By Justice Marshall • Photos By Reine Mihtla
Is Vancouver ready for the food forest movement?
Imagine munching Asian pears and cracking hazelnuts with friends while basking in the fragrant, healing aromas of the herbaceous understory. The kids chase butterflies and explore edible plants. You relax and graze. Everyone goes home with a bundle of mint or rosemary, a few berries, and maybe some tasty rogue greens for the pot or salad bowl.
Welcome to the food forest, a multi-purpose edible green space that might just redefine urban gardening.
Designed to mimic the mixed canopy of a natural deciduous forest, a food forest (a.k.a. forest garden) substitutes—or combines—oaks and maples with pears, hazels, and other fruits and nuts. The understory and margins are planted with edible berries, herbs, and vegetables. Even mushrooms, like shiitake and oyster, can be included—inoculated into logs and wood chips, protected by the tree canopy.
Unlike a conventionally designed garden where you have herbs and vegetables here, a berry patch over there, and fruit trees off in their own area, a food forest attempts to integrate these different categories of plants into a shared, symbiotic system. As the system matures, it theoretically provides for humans and wildlife over many years, with progressively less input required. It’s an appealing prospect for urbanites who long for green spaces that provide community hubs, healthy creative outlets, and nourishment for body, mind, and spirit.
Slowly spreading in the North American psyche (and landscape) since the 1960s, food forests are rapidly gaining traction in the Pacific Northwest, thanks in part to the growing permaculture movement (an ecologically based design approach that works with natural systems, favouring perennial polycultures over conventional annual cropping). Seattle recently announced plans for a sevenacre food forest in a public park, perhaps the largest of its kind on the continent. Victoria has several smaller food forests, including Spring Ridge Commons, which began in 1985 and boasts over 100 plant species. So what’s up with Vancouver?
My research uncovered a few relatively new local initiatives like the Cedar Cottage Food Forest (Hull Street and Victoria Drive, close to 20th Avenue) and the Purple Thistle Food Forest (Vernon Drive and Charles Street). The twenty-something-year-old Cottonwood Community Gardens in Strathcona is arguably one of Vancouver’s best examples of a mature food forest, boasting mulberry, kiwi, bamboo, raspberries, currants, cherries, and artichokes as well as raised vegetable beds.
When EYA (Environmental Youth Alliance) project coordinator Jodi Peters took me on a tour of Cottonwood recently, I was reminded of how different it feels to be in a garden that has a mixed canopy, compared to a more traditional garden where I’m typically one of the tallest inhabitants. There’s something comforting and beautiful about having all that lush growth and abundance overhead. It’s a nice place to be, to hang out and socialize. Apparently I’m not the only one who thinks so. Jodi has run into some community resistance to conventional community garden designs. “Some people don’t like how community gardens typically look: rectangle boxes all lined up. Maybe food forests offer an alternative, the best of all worlds, a more natural-looking, edible mixed-use area.”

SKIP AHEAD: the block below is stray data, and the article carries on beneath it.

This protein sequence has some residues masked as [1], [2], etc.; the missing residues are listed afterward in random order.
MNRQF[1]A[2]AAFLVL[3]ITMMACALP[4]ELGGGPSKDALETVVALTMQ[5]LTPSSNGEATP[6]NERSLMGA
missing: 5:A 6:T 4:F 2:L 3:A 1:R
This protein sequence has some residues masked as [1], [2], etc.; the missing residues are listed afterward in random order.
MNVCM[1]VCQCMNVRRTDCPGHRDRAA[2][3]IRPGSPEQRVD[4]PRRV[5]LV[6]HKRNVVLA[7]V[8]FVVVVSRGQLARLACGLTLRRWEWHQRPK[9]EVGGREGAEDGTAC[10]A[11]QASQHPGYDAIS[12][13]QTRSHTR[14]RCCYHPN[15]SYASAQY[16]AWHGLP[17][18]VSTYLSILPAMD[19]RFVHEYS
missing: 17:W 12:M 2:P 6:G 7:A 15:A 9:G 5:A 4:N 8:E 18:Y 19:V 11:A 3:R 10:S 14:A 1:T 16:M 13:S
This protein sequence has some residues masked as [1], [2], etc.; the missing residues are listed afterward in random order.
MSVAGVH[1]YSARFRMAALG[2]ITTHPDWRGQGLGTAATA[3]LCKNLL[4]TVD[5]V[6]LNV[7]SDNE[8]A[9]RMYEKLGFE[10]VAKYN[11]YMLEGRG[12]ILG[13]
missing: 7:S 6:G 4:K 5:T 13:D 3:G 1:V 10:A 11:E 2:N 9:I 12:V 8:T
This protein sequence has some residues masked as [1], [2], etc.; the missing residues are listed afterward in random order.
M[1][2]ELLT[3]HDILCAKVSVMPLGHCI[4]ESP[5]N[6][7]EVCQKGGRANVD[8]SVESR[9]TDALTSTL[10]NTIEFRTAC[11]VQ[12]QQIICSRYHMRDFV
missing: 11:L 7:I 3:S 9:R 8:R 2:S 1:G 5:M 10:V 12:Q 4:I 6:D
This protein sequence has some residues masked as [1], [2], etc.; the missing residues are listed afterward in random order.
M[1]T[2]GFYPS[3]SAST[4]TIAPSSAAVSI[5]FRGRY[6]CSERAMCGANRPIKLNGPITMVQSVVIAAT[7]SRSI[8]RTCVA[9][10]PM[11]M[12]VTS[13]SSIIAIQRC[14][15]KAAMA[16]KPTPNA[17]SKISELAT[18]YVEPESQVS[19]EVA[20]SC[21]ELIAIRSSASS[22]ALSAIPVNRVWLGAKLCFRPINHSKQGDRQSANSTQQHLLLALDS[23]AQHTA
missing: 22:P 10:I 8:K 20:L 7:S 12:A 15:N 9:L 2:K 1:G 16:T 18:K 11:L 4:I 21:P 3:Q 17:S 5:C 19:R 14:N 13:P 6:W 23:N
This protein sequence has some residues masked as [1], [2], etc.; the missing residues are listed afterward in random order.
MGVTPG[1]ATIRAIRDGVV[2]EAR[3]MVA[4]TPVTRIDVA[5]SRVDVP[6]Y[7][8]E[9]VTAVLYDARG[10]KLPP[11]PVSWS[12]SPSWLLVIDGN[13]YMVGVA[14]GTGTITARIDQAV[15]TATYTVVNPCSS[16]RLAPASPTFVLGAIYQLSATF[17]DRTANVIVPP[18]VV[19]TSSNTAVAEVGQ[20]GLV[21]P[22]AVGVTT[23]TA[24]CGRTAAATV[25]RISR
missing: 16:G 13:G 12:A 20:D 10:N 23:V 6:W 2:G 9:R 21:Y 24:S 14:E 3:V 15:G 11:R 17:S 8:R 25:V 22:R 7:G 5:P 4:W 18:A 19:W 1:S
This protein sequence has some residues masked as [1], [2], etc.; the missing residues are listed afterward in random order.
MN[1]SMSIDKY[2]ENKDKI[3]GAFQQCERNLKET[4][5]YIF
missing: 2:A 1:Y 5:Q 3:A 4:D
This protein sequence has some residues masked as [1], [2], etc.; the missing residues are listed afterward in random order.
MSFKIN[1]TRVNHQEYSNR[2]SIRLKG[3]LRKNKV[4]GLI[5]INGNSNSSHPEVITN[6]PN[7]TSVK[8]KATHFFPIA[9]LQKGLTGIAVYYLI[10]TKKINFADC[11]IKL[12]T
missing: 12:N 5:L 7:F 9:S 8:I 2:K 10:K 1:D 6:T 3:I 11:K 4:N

Jesse Lemieux, a Vancouver-based permaculture design consultant, sees financial savings for Vancouver Parks Board if they would convert grassed areas and bare-soil garden design into food forests. “City experiments with boulevard fruit trees have actually resulted in higher maintenance costs. That’s because they’ve used a conventional orchard approach, where you have basically two species: a tree and a grass. But a food forest is much more bio-diverse, dynamic, and resilient. As it matures, it requires less and less input, eventually needing virtually zero maintenance.”
I wondered if all this bio-diversity might end up being a little too ... messy for urban sensibilities. Lemieux doesn’t see a problem. “Overall, it doesn’t look a lot different from a native plant garden or English cottage garden. It’s full. There’s no bare soil. But rather than being purely ornamental or purely native, it’s mostly edible.”
A conversation with parks board representative Daria Wojnarski confirmed that food forests are being considered as part of Vancouver’s Greenest City 2020 Action Plan, although nothing on the scale of Seattle’s project is in the works. Here’s the key point: Proposals that are championed and stewarded by community and non-profit groups have the highest chance of success. City hall is unlikely to spearhead public food forests on its own, or as a result of isolated requests. It takes organizing.
To get started, talk to your neighbours and find out which groups are active in your neighbourhood, join a neighbourhood network like Village Vancouver, or call a citizen service representative at the city’s information hotline—just dial 311.
Of course, you can always design and plant your own food forest in your backyard, if you’re fortunate enough to have one. Watch for local workshops and use the resources below to guide you.
Whether it’s a food forest commons or a host ‘n’ harvest backyard, consider this adaptation of an old proverb: “The best time to plant a food forest was twenty years ago. The second best time is now.”
Justice Marshall is a communications consultant, permaculture enthusiast, and organic educator. He loves both food and forests.
REINE Mihtla, Photographer/Creator: “When life is at its fullest, beauty is plain to see.” artpowerhouse.com
How to Make a Forest Garden by Patrick Whitefield
Edible Forest Gardens by Dave Jacke and Eric Toensmeier
Creating a Forest Garden by Martin Crawford
West Coast Food Forestry by Rain Tenaqiya